The Apr. 6 foal is also a half to Woodbine Oaks heroine Roan Inish (Elusive Quality) and GSP In Equality (Quality Road).
“The good ones are expensive,” Ludt said. “They’re all on the same horses, so it’s tough. You’ve just got to be willing to put up the money and hope you got the right one.”
Hip 240 was a $275,000 KEESEP yearling buy by Scott and Evan Dilworth, and Reyes insisted that Scott Dilworth deserved most of the credit.
“He picked him out, and he did a very good job,” Reyes said. “All I did was polish the apple–he did the hard part.”
As for what caught his eye at Keeneland, Dilworth said, “He was just a big, nice, scopey horse. He just had a lot of definition to him and we liked him a lot.”
He added, “I want to thank Raul–he did a tremendous job preparing this colt and getting him ready for the sale. He always does a great job, and John Bassett helped me pick this colt out–he deserves credit also.” –@BDiDonatoTDN
Saudi Arabian Prince Building U.S. Stable
HRH Prince Sultan Bin Mishal Al Saud made a big splash at OBS March Tuesday, purchasing five juveniles for $1.89 million, led by a $650,000 daughter of Speightstown.
“He’s just starting to develop a nice stable in the U.S.,” Narvick International’s Emmanuel de Seroux said after signing the ticket on the Speightstown filly out back. “In the U.S., I believe this will be his first group of horses. We stretched for her–we thought that was a big price. We didn’t expect to have to pay that much, but she’s a beautiful filly, a beautiful mover and a nice type with pedigree. She’s a real nice filly.”
Hip 92, consigned by Niall Brennan Stables, Agent XI, zipped through an eighth in :10 at the breeze show. Produced by MGSP C J’s Leelee (Mizzen Mast), the Mar. 11 foal is a half-sister to the stakes-placed C J’s Awesome (Awesome Again). Her 3-year-old half-sister It Justhitthe Wire (Bernardini), a runaway maiden winner for trainer Kiaran McLaughlin at Gulfstream in late January, brought $410,000 from Leonard Green at last year’s OBS April Sale. C J’s Leelee is a half-sister to GISW and young sire Capo Bastone (Street Boss). Hip 92 was bred in Kentucky by Carl Gessler, Jr. and Danny Wiginton.
No decision has been made for a trainer yet for the Speightstown filly.
“She’s going to go to a farm now to relax and then we’ll see what happens,” de Seroux said. “It depends on what Prince Sultan decides.”
“She’s a gorgeous type,” de Seroux said. “She’s beautiful–she’s all class, she’s a wonderful mover and we love American Pharoah. I think she has a fantastic future… Based on the market, I thought that would have to be more or less what we would have to pay for her. Hopefully, she’s well worth it.”
Drefong Half-Sister Heading to Japan
Katsumi Yoshida’s Northern Farm went to $675,000–the highest price for a filly at OBS March Tuesday–to land a Candy Ride (Arg) half-sister to U.S. champion sprinter Drefong (Gio Ponti).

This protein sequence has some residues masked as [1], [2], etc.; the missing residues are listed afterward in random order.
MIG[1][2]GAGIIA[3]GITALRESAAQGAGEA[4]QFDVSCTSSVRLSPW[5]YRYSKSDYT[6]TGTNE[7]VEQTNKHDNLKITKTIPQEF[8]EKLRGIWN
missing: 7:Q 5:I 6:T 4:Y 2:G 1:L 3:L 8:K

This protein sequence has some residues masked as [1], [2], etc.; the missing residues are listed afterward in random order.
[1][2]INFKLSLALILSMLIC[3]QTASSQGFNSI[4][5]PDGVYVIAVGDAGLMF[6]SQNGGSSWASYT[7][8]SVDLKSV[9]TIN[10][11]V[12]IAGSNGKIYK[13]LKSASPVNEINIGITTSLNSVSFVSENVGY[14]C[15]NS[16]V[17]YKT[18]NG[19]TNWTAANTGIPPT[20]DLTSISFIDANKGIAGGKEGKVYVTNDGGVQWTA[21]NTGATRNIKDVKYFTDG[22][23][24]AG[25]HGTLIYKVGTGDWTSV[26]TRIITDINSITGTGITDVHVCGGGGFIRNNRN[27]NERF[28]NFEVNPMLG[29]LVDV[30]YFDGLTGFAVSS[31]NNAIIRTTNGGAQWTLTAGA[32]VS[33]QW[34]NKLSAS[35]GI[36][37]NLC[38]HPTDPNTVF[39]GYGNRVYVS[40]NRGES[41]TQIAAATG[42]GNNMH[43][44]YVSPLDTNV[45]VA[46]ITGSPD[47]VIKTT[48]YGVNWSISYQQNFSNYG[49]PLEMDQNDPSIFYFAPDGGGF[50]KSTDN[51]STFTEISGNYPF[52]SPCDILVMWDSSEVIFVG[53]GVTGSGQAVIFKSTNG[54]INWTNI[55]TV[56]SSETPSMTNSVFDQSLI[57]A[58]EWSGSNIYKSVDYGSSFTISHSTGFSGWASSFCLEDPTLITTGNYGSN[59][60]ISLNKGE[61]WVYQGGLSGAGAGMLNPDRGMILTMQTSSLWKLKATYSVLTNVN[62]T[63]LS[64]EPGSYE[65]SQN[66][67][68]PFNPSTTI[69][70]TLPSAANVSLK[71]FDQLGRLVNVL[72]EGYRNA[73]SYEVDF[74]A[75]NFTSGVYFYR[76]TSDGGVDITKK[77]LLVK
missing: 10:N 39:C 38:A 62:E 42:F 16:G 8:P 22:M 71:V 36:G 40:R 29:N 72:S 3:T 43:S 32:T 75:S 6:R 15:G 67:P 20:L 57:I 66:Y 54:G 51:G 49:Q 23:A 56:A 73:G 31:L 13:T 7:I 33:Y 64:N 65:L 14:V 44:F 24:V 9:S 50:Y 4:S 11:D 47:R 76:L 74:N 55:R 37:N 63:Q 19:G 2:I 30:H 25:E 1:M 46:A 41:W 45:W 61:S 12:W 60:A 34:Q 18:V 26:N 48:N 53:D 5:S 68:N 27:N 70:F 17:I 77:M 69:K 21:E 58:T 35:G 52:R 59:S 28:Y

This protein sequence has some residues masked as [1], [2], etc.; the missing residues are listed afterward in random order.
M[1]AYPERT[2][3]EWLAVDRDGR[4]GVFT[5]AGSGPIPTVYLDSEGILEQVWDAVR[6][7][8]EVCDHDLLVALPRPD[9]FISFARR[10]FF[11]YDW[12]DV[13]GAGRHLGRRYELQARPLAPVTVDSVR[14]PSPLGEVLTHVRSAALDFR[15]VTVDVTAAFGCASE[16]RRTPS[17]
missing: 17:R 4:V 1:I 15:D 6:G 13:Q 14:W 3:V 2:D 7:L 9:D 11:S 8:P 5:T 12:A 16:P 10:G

The 2016 GI Breeders’ Cup Sprint hero was retired to stud for the 2018 season to stand at Teruya Yoshida’s Shadai Stallion Station in Hokkaido, Japan.
“She was really good, and when we looked at her black-type page, Drefong’s name was on it. We are very excited to buy her,” Northern Farm Shigaraki Manager Yasuhiro Matsumoto said. “She was really good looking and her walk was very nice. We were here for her workout and her form was very good. We’re going to bring her back to Japan and hope that she will have a good racing career.”
Matsumoto added, “The early reception to Drefong has been very nice.”
The Candy Ride filly was the first of several high-profile pinhooks this spring by owner/breeder/trainer Carlo Vaccarezza (TDN Feature), who bought her for $300,000 as a KEESEP yearling. Vaccarezza signed for 11 head for a total of $1.88 million ($170,909 average) at last year’s Keeneland September Sale, and seven youngsters for a total of $1.675 million ($239,286) at Fasig-Tipton Saratoga.
Hip 147, consigned by Top Line Sales LLC, Agent II, zipped through an eighth in :10 at the breeze show. She was bred in Kentucky by Machmer Hall, and Carrie and Craig Brogden. Machmer Hall purchased her unraced dam Eltimaas, a half-sister to champion 2-year-old colt Action This Day (Kris S.), for $77,000 at the 2013 KEENOV Sale.
“She’s been 100% ever since we had her,” Top Line’s Tori Gladwell said. “Carlo Vaccarezza bought her and like 17 other horses. It’s a great start to the year and we’re really excited about the rest of the horses we have for him.”
Japanese interests have had success with Top Line-consigned juveniles in the past, including MGSW Copano Kicking (Spring At Last), a $100,000 graduate of the 2017 Fasig-Tipton Gulfstream Sale.
Callaghan, McElroy Get Big Breezer
Hip 81 had reportedly been popular back at the barn after a co-quickest :9 4/5 move during Thursday’s first under-tack session, and the money showed up for him in the ring as well, with trainer Simon Callaghan and agent Ben McElroy seeing off all challengers to take home the big dark bay son of Justin Phillip for $550,000.
A $70,000 Fasig-Tipton October yearling purchase by E J Stable, the Mar. 25 foal was consigned by Hoppel’s Horse & Cattle Co., Inc., Agent I. Patrick Hoppel’s operation had a productive March sale last year as well, highlighted by a $32,000 to $675,000 pinhook score with a Real Solution colt.
“It was a key part of it–for me, it was the best breeze of the day; a tremendous gallop-out; and the physical matched the breeze when we went back to see him at the barn,” McElroy said. “He was picked out by a good judge at the yearling sale, and he was a 10-out-of-10 physical. There was nothing not to like… He was just a lovely horse from a nice Phipps family.”